"Everybody hates me and they're out to get me."
Do you remember that kid from kindergarten? He was the least fun kid in class. When things didn't go his way, he pouted and cried and pleaded for sympathy. Well, that kid is still around but he's grown now and has gone into politics.
There was a time in this country when I would have been surprised to see a public figure resorting to these measures, but now it has become the norm for many politicians and political pundits. And if you thought these tactics were annoying in kindergarten, they're even more off-putting coming from an adult.
Like last week when Megyn Kelly of Fox News uttered her now infamous lines about Santa Claus and Jesus.
For all you kids watching at home, Santa just is white... I mean, Jesus was a white man, too. He was a historical figure, that's a verifiable fact, as is Santa -- I just want the kids watching to know that.
Understandably, this created a tremendous backlash that resulted in Kelly having to address those remarks. There were a number of intelligent ways she could have done that. First of all, she could have simply apologized. Unfortunately, that takes a level of responsibility not often found in these circles.
She could have pointed out that Santa Claus was derived from the European characters of St. Nicolas and Father Christmas, and the earlier illustrations of those guys were of Caucasian men. There were many other mature ways she could have gone, but she opted for none of them. Instead, she played the victim.
The fact that an off-hand jest I made during a segment about whether Santa should be replaced by a penguin has now become a national firestorm says two things: Race is still an incredibly volatile issue in this country, and Fox News, and yours truly, are big targets for many people.
There you have it. She was making a harmless little joke and everyone is out to get her. Of course she's not the only one. Sarah Palin has made "playing the victim" into an art form and no one does it better.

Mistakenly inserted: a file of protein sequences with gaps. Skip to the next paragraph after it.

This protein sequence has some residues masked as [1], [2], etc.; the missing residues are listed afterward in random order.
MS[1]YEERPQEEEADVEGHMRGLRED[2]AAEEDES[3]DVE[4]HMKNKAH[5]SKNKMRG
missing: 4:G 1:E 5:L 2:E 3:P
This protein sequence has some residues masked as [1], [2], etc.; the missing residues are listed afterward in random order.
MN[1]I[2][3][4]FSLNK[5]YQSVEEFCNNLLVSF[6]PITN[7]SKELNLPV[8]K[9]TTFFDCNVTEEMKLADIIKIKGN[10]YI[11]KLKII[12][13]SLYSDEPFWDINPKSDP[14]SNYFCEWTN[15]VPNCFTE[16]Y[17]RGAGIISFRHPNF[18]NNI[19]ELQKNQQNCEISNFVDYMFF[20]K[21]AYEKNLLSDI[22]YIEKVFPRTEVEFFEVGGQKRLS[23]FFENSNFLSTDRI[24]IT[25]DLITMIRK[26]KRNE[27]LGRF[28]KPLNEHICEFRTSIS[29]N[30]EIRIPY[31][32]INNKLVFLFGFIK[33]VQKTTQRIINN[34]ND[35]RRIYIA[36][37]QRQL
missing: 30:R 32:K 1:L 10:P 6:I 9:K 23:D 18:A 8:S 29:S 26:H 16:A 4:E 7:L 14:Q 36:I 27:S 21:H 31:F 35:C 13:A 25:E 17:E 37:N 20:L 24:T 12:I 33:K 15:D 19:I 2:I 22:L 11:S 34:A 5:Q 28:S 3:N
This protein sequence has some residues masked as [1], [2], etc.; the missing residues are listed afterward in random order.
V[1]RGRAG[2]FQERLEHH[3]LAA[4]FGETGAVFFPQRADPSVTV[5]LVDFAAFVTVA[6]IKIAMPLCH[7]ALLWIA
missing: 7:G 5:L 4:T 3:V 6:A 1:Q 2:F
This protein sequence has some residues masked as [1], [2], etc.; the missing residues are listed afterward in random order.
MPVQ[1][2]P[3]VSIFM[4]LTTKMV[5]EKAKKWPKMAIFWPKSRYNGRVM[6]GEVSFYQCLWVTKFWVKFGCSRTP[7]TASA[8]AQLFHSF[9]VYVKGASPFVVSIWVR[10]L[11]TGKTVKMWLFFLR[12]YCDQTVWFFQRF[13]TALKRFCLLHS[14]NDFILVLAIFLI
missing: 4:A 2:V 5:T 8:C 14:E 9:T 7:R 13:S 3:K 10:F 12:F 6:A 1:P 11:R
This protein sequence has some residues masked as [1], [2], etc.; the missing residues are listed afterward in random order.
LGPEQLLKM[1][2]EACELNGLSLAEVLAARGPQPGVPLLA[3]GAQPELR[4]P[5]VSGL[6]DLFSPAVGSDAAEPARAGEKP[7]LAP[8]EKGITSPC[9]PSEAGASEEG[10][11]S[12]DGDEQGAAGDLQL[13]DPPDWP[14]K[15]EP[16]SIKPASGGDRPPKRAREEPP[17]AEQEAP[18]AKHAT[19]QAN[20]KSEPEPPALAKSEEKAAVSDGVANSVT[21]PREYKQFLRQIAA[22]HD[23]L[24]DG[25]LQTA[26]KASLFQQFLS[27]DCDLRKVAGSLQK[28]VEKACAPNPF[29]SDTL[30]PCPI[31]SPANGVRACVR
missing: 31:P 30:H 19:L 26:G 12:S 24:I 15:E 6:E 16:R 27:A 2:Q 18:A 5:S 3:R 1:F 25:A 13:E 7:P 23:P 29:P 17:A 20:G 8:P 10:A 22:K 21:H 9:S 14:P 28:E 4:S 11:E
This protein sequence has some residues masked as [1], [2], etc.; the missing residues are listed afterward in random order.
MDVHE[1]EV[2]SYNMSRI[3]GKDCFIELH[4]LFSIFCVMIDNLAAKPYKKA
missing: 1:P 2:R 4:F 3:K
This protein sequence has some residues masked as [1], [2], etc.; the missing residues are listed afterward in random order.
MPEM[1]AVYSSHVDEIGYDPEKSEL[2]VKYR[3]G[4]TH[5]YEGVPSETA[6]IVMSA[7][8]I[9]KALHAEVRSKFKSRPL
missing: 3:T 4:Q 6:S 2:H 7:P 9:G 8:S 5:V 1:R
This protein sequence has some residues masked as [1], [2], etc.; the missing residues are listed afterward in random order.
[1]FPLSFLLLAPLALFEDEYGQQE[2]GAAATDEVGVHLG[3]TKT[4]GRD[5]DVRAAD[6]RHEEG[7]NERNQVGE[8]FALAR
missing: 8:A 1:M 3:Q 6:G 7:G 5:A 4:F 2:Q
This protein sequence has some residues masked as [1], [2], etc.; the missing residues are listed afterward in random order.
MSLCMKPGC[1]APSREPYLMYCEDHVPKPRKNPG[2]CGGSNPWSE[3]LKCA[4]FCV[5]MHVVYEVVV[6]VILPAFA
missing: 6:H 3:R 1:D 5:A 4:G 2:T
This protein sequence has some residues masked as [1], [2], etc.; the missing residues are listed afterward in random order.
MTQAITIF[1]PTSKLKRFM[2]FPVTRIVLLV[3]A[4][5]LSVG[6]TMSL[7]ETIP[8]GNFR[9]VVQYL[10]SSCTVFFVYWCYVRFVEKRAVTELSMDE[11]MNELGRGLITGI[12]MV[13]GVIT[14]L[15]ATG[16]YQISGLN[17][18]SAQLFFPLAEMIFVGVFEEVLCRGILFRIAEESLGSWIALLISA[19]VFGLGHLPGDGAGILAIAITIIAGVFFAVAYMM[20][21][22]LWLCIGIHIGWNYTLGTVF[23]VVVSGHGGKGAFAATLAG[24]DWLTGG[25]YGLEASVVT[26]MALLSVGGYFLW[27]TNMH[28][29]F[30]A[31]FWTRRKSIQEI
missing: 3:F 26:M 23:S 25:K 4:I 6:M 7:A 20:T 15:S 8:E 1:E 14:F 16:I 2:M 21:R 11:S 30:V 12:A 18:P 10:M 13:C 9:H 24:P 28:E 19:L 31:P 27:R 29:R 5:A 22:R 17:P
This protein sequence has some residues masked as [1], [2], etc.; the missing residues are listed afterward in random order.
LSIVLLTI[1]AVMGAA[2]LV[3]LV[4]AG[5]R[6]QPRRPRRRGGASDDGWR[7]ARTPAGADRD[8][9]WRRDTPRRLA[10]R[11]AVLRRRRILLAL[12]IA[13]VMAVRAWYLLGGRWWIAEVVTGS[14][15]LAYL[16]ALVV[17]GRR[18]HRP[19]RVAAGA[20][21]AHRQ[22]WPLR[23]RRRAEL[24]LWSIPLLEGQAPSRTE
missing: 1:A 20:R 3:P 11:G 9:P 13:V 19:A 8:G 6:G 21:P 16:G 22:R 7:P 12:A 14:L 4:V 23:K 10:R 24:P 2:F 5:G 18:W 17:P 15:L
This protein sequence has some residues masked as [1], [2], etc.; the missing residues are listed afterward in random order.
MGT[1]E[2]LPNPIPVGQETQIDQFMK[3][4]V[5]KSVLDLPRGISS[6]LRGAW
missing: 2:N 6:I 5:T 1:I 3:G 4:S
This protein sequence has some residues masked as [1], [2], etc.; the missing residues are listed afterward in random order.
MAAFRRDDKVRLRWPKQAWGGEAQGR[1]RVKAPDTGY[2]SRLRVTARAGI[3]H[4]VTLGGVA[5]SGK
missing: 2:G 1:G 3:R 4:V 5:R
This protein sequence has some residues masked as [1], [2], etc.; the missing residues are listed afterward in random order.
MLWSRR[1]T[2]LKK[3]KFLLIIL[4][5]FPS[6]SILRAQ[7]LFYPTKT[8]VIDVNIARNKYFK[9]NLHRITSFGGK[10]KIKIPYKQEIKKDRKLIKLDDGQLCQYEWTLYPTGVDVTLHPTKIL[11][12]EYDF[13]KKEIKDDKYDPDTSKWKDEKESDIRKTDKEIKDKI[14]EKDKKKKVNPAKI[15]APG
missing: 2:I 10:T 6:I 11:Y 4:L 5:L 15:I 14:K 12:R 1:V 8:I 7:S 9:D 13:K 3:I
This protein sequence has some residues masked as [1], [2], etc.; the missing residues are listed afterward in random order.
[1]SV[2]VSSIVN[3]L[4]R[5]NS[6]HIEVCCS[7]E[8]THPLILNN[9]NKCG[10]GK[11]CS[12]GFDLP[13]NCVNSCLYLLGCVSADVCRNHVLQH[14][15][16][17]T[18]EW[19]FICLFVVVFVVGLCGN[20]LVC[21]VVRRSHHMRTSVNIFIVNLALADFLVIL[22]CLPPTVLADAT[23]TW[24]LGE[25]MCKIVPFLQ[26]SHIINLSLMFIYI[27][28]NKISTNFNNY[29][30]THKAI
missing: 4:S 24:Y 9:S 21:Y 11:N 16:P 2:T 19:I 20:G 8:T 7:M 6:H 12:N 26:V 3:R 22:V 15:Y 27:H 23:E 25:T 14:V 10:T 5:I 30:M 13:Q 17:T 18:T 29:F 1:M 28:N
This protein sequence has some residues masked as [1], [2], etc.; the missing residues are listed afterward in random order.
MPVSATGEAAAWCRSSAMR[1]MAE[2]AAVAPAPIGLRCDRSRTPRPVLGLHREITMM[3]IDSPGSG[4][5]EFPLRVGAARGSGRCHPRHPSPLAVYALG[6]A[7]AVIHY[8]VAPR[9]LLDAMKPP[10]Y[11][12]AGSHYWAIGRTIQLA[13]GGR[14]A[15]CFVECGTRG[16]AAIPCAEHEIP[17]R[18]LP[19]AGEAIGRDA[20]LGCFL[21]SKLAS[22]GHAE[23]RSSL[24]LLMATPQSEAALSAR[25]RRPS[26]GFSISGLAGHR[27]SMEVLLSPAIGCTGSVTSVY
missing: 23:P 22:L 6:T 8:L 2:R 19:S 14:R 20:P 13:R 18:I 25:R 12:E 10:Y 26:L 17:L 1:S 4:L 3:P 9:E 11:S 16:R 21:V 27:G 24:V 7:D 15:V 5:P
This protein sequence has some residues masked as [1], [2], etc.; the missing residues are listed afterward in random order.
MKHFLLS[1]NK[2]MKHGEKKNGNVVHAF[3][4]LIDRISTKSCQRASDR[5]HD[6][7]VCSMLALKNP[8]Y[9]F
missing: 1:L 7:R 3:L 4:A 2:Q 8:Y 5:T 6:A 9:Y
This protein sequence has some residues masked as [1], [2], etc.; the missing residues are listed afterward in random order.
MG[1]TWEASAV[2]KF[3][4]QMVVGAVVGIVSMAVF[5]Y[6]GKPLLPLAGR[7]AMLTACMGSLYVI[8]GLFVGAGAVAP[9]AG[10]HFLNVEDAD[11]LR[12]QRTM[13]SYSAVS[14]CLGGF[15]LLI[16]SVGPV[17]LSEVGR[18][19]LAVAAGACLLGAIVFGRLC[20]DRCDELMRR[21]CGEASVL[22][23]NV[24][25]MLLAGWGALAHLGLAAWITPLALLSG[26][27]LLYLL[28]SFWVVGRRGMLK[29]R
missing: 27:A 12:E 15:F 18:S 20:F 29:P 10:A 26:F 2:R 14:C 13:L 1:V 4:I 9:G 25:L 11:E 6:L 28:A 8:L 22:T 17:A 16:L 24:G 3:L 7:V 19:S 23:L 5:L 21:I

When Katie Couric asked Sarah Palin which newspapers and magazines she read, Palin couldn't come up with one answer. When people started talking about it, the mature thing would have been to laugh it off and be honest and say your mind went blank.
After all, that happens to all of us. I'm sure Mrs. Palin, like most of us, reads so many things that a question like that could easily appear so vague that our brain overloads and can't produce one single answer. It's like someone asking about your favorite food. There are so many possibilities you might not be able to quickly narrow it down.
But again, instead of being humble and mature, Palin went on the attack referring to the inquiry as "gotcha journalism" from the "liberal media." In other words, her inability to answer the question was everyone's fault but her own.
Even the term "liberal media" was created as a failsafe for a host of people who play the victim card. Now whenever a news outlet goes public with a politician's latest gaffe, financial scandal, sexual affair, etc., that one phrase lets their constituents know that the reporters are not running the story for the news value, but are doing it because the politician is a big target for these shameless attacks. And the really sad part is their supporters eat it up.
But think of the character traits required to play the victim. It requires a total lack of responsibility. It requires dishonesty to distract from the actual events. It requires immaturity to point the finger at everyone else. It takes a very weak person to feed on sympathy. It literally takes the worst personality traits known to the human race to play the victim.
We all disliked the kid in kindergarten for doing it, so why do we celebrate the same misguided childish traits in our leaders? And you wonder why we're never happy with our government.
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